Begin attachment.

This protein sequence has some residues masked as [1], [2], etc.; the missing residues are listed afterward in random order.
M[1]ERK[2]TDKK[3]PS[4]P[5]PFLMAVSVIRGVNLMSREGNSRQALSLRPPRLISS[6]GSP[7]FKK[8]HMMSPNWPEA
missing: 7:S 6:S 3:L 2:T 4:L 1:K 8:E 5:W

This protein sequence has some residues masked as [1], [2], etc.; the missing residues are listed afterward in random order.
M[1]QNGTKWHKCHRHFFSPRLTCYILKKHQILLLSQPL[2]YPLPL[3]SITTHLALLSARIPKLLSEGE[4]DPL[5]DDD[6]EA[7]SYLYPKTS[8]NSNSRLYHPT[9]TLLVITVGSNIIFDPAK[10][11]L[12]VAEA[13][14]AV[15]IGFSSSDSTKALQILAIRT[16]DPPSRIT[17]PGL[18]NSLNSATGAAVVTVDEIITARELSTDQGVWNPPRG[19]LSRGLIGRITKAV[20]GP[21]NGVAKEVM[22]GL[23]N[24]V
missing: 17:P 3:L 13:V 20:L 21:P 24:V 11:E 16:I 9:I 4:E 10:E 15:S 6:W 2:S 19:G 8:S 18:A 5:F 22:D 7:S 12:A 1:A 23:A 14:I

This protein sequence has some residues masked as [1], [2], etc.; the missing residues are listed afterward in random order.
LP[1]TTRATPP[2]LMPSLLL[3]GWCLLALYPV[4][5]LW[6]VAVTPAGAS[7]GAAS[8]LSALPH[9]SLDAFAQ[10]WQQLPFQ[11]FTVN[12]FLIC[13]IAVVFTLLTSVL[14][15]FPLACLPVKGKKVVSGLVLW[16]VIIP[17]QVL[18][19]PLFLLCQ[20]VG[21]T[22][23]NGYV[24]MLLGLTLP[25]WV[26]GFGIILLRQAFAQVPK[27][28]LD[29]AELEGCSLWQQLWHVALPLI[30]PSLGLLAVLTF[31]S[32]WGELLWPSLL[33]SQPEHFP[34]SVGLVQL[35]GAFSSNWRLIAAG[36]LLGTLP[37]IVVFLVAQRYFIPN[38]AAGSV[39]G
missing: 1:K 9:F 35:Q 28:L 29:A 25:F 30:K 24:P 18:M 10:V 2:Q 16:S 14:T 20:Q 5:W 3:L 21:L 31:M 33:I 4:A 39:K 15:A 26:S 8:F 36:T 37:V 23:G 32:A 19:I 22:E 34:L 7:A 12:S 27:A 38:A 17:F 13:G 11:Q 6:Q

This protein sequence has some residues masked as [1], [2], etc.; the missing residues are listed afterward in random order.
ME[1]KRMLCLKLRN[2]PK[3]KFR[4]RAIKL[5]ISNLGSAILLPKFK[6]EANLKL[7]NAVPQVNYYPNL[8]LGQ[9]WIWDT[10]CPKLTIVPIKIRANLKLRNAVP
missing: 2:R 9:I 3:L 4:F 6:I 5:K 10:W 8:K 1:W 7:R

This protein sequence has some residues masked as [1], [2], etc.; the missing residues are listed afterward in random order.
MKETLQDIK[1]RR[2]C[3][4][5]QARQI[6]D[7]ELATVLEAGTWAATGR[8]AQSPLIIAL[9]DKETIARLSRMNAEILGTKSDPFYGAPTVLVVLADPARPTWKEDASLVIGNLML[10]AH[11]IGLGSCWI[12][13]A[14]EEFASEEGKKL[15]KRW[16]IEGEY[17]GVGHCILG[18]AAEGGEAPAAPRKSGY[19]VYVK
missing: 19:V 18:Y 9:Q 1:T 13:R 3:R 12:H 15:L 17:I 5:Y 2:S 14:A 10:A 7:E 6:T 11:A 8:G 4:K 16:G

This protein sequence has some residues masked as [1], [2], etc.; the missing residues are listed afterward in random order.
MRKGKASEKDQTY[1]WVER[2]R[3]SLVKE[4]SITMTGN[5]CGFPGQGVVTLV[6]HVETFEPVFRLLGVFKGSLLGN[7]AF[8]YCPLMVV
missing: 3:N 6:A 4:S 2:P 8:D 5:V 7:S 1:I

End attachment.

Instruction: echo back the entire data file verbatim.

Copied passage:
This protein sequence has some residues masked as [1], [2], etc.; the missing residues are listed afterward in random order.
M[1]ERK[2]TDKK[3]PS[4]P[5]PFLMAVSVIRGVNLMSREGNSRQALSLRPPRLISS[6]GSP[7]FKK[8]HMMSPNWPEA
missing: 7:S 6:S 3:L 2:T 4:L 1:K 8:E 5:W

This protein sequence has some residues masked as [1], [2], etc.; the missing residues are listed afterward in random order.
M[1]QNGTKWHKCHRHFFSPRLTCYILKKHQILLLSQPL[2]YPLPL[3]SITTHLALLSARIPKLLSEGE[4]DPL[5]DDD[6]EA[7]SYLYPKTS[8]NSNSRLYHPT[9]TLLVITVGSNIIFDPAK[10][11]L[12]VAEA[13][14]AV[15]IGFSSSDSTKALQILAIRT[16]DPPSRIT[17]PGL[18]NSLNSATGAAVVTVDEIITARELSTDQGVWNPPRG[19]LSRGLIGRITKAV[20]GP[21]NGVAKEVM[22]GL[23]N[24]V
missing: 17:P 3:L 13:V 20:L 21:P 24:V 11:E 16:I 9:I 4:E 10:E 15:S 6:W 2:S 19:G 8:S 18:A 5:F 22:D 7:S 12:A 1:A 23:A 14:I

This protein sequence has some residues masked as [1], [2], etc.; the missing residues are listed afterward in random order.
LP[1]TTRATPP[2]LMPSLLL[3]GWCLLALYPV[4][5]LW[6]VAVTPAGAS[7]GAAS[8]LSALPH[9]SLDAFAQ[10]WQQLPFQ[11]FTVN[12]FLIC[13]IAVVFTLLTSVL[14][15]FPLACLPVKGKKVVSGLVLW[16]VIIP[17]QVL[18][19]PLFLLCQ[20]VG[21]T[22][23]NGYV[24]MLLGLTLP[25]WV[26]GFGIILLRQAFAQVPK[27][28]LD[29]AELEGCSLWQQLWHVALPLI[30]PSLGLLAVLTF[31]S[32]WGELLWPSLL[33]SQPEHFP[34]SVGLVQL[35]GAFSSNWRLIAAG[36]LLGTLP[37]IVVFLVAQRYFIPN[38]AAGSV[39]G
missing: 1:K 9:F 35:Q 28:L 29:A 25:F 30:K 24:P 18:M 10:V 2:Q 16:S 14:T 20:Q 5:W 3:L 21:L 31:M 33:I 4:A 39:K 15:A 26:S 8:F 36:T 37:V 23:G 32:A 19:I 22:E 34:L 7:A 12:S 27:A 38:A 17:F 13:G 11:Q 6:Q

This protein sequence has some residues masked as [1], [2], etc.; the missing residues are listed afterward in random order.
ME[1]KRMLCLKLRN[2]PK[3]KFR[4]RAIKL[5]ISNLGSAILLPKFK[6]EANLKL[7]NAVPQVNYYPNL[8]LGQ[9]WIWDT[10]CPKLTIVPIKIRANLKLRNAVP
missing: 2:R 9:I 3:L 4:F 6:I 5:K 10:W 8:K 1:W 7:R

This protein sequence has some residues masked as [1], [2], etc.; the missing residues are listed afterward in random order.
MKETLQDIK[1]RR[2]C[3][4][5]QARQI[6]D[7]ELATVLEAGTWAATGR[8]AQSPLIIAL[9]DKETIARLSRMNAEILGTKSDPFYGAPTVLVVLADPARPTWKEDASLVIGNLML[10]AH[11]IGLGSCWI[12][13]A[14]EEFASEEGKKL[15]KRW[16]IEGEY[17]GVGHCILG[18]AAEGGEAPAAPRKSGY[19]VYVK
missing: 19:V 18:Y 9:Q 1:T 13:R 3:R 12:H 15:L 17:I 5:Y 2:S 14:A 10:A 7:E 6:T 11:A 8:G 4:K 16:G

This protein sequence has some residues masked as [1], [2], etc.; the missing residues are listed afterward in random order.
MRKGKASEKDQTY[1]WVER[2]R[3]SLVKE[4]SITMTGN[5]CGFPGQGVVTLV[6]HVETFEPVFRLLGVFKGSLLGN[7]AF[8]YCPLMVV
missing: 3:N 6:A 4:S 2:P 8:D 5:V 7:S 1:I